Jazz Aspen Labor Day festival breaks attendance record
SNOWMASS VILLAGE ” This past weekend’s Jazz Aspen Snowmass Labor Day Festival broke overall attendance records with 36,700 people over five days.
Friday’s headliner Widespread Panic and their openers ” the New Mastersounds and Xavier Rudd ” attracted the most people with 10,500 tickets sold.
Saturday’s show featuring Bob Dylan and Ziggy Marley brought 10,200 festivalgoers to Snowmass Town Park, where the event was held from Thursday to Monday.
Thursday’s lineup of Global Noize and Widespread Panic attracted 7,100 people. Sunday’s Dwight Yoakam and John Fogerty lineup had 6,300 people, and Labor Day’s headliner Yonder Mountain String Band brought 2,600 people, according to Jim Horowitz, executive director of Jazz Aspen Snowmass.
This year’s attendance record beat out last year’s number of 33,000, which had been the festival record.
Last year, The Allman Brothers Band, Spearhead and Leftover Salmon drew the record crowd in a single day, with 12,000 people. As a result, the venue was maxed out, and people waited in lines for food and drink for more than an hour. Lines for the bathroom seemed just as long.
Recognizing the venue’s limitations, Horowitz said planners reduced the total capacity this year to 11,000, and reconfigured the festival grounds to make traffic flow easier. Additional bar stations and bartenders were added. There also were significantly more bathrooms this year, which were lined up along Brush Creek Road.
Horowitz estimates by moving the portable toilets to the road and moving some tents, about 10 percent more space was added to the venue.
While some festivalgoers complained that the bathrooms were farther away than what they were accustomed to, Horowitz said the feedback he received was positive.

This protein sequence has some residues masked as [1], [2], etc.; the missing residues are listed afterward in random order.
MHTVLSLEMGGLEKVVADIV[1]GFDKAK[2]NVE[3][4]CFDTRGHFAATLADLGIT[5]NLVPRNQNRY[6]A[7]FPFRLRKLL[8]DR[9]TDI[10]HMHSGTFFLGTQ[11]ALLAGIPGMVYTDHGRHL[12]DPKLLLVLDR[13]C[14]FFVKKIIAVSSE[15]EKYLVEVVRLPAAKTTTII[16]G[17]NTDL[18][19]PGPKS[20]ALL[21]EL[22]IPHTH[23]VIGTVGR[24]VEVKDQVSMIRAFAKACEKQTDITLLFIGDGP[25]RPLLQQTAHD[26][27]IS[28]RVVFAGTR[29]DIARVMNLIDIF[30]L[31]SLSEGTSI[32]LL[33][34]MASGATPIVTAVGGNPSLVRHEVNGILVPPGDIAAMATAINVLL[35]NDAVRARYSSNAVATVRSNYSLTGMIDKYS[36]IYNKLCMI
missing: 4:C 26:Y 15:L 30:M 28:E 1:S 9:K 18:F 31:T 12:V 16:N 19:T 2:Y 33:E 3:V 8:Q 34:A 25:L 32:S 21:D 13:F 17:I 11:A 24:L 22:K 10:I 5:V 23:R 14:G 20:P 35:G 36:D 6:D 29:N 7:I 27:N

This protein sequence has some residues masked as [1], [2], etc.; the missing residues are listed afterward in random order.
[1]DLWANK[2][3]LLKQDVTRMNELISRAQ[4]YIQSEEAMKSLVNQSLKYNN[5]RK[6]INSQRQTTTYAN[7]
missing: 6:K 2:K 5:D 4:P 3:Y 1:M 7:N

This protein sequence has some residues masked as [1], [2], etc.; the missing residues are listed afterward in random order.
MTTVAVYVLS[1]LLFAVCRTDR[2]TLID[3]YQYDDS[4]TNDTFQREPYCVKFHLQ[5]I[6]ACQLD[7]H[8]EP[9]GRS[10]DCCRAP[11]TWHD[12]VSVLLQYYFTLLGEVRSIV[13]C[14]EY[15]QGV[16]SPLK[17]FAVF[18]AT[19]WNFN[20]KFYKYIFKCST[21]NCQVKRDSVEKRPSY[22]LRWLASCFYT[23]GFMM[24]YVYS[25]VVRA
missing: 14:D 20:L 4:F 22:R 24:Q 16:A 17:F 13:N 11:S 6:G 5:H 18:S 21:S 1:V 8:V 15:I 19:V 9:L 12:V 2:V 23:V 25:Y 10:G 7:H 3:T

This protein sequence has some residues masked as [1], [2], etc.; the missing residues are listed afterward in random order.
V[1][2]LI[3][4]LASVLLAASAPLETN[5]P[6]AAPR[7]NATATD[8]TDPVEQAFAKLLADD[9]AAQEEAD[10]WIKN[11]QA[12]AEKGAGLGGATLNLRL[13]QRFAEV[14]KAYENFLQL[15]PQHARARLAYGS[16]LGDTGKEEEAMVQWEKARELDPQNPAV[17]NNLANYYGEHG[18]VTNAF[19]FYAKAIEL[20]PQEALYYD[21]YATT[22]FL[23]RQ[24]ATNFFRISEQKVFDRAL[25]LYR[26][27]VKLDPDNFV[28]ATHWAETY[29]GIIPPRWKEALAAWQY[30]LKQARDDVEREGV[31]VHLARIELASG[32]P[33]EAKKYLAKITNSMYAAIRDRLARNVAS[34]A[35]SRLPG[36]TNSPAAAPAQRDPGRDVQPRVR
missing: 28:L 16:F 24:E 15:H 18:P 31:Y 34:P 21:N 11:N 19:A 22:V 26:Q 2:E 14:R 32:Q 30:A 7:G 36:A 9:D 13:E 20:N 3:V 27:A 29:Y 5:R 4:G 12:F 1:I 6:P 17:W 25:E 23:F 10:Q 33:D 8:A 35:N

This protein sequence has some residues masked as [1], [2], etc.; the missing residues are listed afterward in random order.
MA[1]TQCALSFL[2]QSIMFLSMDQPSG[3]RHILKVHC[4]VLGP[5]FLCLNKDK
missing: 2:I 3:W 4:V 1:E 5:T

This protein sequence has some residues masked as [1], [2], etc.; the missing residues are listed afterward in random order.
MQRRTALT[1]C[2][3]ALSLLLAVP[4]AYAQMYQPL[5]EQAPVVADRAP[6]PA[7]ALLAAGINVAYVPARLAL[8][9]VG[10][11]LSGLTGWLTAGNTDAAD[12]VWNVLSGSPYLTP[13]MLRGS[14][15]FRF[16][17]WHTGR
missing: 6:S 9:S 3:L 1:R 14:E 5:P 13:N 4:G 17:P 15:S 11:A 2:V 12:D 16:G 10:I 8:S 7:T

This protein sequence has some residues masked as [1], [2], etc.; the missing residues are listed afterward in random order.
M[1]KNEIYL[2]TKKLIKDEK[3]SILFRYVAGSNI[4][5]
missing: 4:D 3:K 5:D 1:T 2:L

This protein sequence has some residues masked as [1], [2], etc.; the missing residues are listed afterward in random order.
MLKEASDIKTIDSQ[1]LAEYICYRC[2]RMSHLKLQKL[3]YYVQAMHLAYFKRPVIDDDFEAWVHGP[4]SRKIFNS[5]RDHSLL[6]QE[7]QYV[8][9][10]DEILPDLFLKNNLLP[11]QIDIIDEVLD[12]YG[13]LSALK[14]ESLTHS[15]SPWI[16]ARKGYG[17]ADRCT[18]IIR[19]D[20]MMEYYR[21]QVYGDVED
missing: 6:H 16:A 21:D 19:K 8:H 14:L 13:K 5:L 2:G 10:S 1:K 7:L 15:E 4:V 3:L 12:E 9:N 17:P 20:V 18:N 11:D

“The site was obviously very comfortable,” he said. “It was definitely full but comfortable.”
Typically the Labor Day festival is four days but it was extended another day for headliner Widespread Panic. In 2005, when Panic headlined and the event was pushed to five days, attendance was 32,000 people.
This year’s crowds were peaceful, with no violence and few arrests.
Pitkin County Sheriff’s deputy Ann Stephenson said there was one DUI over the weekend, but she wasn’t sure if it was related to the festival. Snowmass Village police issued one DUI to a driver leaving the concert parking area, said Snowmass Police Chief Art Smythe.
Stephenson said a fight between two women broke out at the intercept lot after they got off a bus Sunday night. No arrests were made, but the sheriff’s office is still investigating, Stephenson said.
She noted that there were quite a few campers at the intercept lot Thursday night. They were allowed to stay and didn’t cause any problems, Stephenson said.
Snowmass Village police made a couple of arrests and summoned a few people for various crimes, including possession of marijuana and trespassing.
Two people were issued summons for deceptive use of a facility ” one for entering the concert without a ticket and another man who tried to enter the patron section with someone else’s wristband. The charge carries a possible fine of $150.
Horowitz said many festivalgoers commented on the daytime performances ” notably Tift Merritt and the New Mastersounds.
“I got really positive feedback on the openers and of course, the big guns delivered big shows,” he said. “All in all, it was a good festival.”
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